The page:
Dale Dougherty, of Make Magazine fame, noted that he was not a Michigan native, but he chooses to host a Maker Faire here because of the area’s compelling nature, naming Henry Ford the original tinkerer. “You have manufacturing in your blood,” he explained. It was tough to argue with him, especially after an elaborate technological explanation of the 2011 North American Car of the Year, the Chevy Volt. Throughout the different presentations, it was clear southeastern Michigan offers opportunities and a mindset like no place else. Regional residents carry strong local pride, including a couple of innovators featured at the conference. Travis Wright and Philip Lauri are planning a college tour to tell students about the value of this great city, explaining why they should “Do it in Detroit .”

At Alpha, we love hearing echoes of the reasons to be here in Metro Detroit, but we don’t need to be convinced by pamphlets or fancy presentations. These reasons are what have kept Alpha here for over 50 years. Innovations come from Michigan, and we are proud to offer products that do too.

:Detroit Gets the IDEA

13 Apr

Advocates of innovation, Alpha excitedly attended IDEA: Detroit a few weeks ago. The day was a mashing together of striking thinkers and ideas from southeastern Michigan, as well as from around the country.

“Tinkerers” at heart, we were intrigued by the inventions of Dale Dougherty and Make Magazine, and excited that Maker Faire will be coming to our own backyard (The Henry Ford) this summer. Wello grabbed our attention with more than just its name, offering the WaterWheel as an inspiring solution to water transportation challenges throughout the world. Chevrolet wowed us with the inner workings of the new Chevy Volt, while Ford impressed us with its simple yet inspired “ask the audience” customer involvement. IDEA left us with no shortage of inspiration.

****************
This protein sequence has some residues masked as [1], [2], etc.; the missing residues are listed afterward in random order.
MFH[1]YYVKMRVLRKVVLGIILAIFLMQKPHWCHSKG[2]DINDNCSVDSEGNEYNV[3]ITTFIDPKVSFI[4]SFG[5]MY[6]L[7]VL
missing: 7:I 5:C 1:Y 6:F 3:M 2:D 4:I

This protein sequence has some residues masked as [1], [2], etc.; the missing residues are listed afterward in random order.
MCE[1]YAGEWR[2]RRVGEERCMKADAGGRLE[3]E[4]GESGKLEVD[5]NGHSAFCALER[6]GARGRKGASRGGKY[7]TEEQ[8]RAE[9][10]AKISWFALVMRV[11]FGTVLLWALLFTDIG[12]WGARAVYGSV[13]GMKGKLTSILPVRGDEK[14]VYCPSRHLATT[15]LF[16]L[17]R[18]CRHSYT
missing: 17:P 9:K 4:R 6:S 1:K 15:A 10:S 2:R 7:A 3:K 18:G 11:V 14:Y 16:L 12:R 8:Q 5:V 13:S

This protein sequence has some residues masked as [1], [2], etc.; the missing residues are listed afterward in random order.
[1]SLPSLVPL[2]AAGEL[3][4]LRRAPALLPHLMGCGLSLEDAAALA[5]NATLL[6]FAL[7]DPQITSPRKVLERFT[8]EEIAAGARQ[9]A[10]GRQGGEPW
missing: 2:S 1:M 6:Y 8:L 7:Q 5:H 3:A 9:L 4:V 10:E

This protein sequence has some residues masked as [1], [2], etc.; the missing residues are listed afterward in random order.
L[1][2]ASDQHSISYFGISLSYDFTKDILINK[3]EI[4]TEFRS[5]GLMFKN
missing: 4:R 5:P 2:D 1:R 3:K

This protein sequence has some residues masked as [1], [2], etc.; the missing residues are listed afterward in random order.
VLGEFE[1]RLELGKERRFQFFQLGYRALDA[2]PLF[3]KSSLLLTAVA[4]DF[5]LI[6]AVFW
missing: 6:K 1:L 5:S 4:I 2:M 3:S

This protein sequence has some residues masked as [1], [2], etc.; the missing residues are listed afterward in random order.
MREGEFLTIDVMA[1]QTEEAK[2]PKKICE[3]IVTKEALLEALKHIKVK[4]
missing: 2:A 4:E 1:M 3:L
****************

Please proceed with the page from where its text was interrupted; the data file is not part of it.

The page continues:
Check the links to these ingenious presenters for now, and shortly we’ll let you in on a few of Alpha’s own ideas that arose from the conference.

ster•e•o•li•thog•ra•phy

7 Mar

If you are an engineer, you likely know what stereolithography (SLA), rapid prototyping and 3D printing are. If you are a recently graduated psychology major working in the PR department, chances are you do not.

A few days ago, I saw a part sitting on the desk of Alpha Engineering Director and Resident Genius (RG) Stew, and it caught my eye. Plastic rapid prototypes of parts are often created before making the real deal out of steel. Like a printer, SLA works layer by layer, but instead of using ink, it’s done using liquid UV-curable photopolymer, which is basically liquid plastic. Using a computer program you give the machine a blueprint (the “math data” in Stew speak) of what to make. A laser plots the dimensions layer by layer, heating up the plastic (aka curing the photopolymer) and creating a solid version of the 3D form designed in the computer.

Interestingly, on a side note, there is a whole community of DIY-ers who make 3D printers at home. These self-proclaimed makers are creating everything from door knobs to baby shoes. Currently this involves a little more know-how than Microsoft Word, but in theory someday, anyone may be able to print physical objects from their own computer. It seems like the stuff of the Jetsons, in the future you may be downloading everyday items, like dishes or even washing machine parts, the way you download iTunes. Need a toaster? There’s an app for that.

 

 

%d bloggers like this: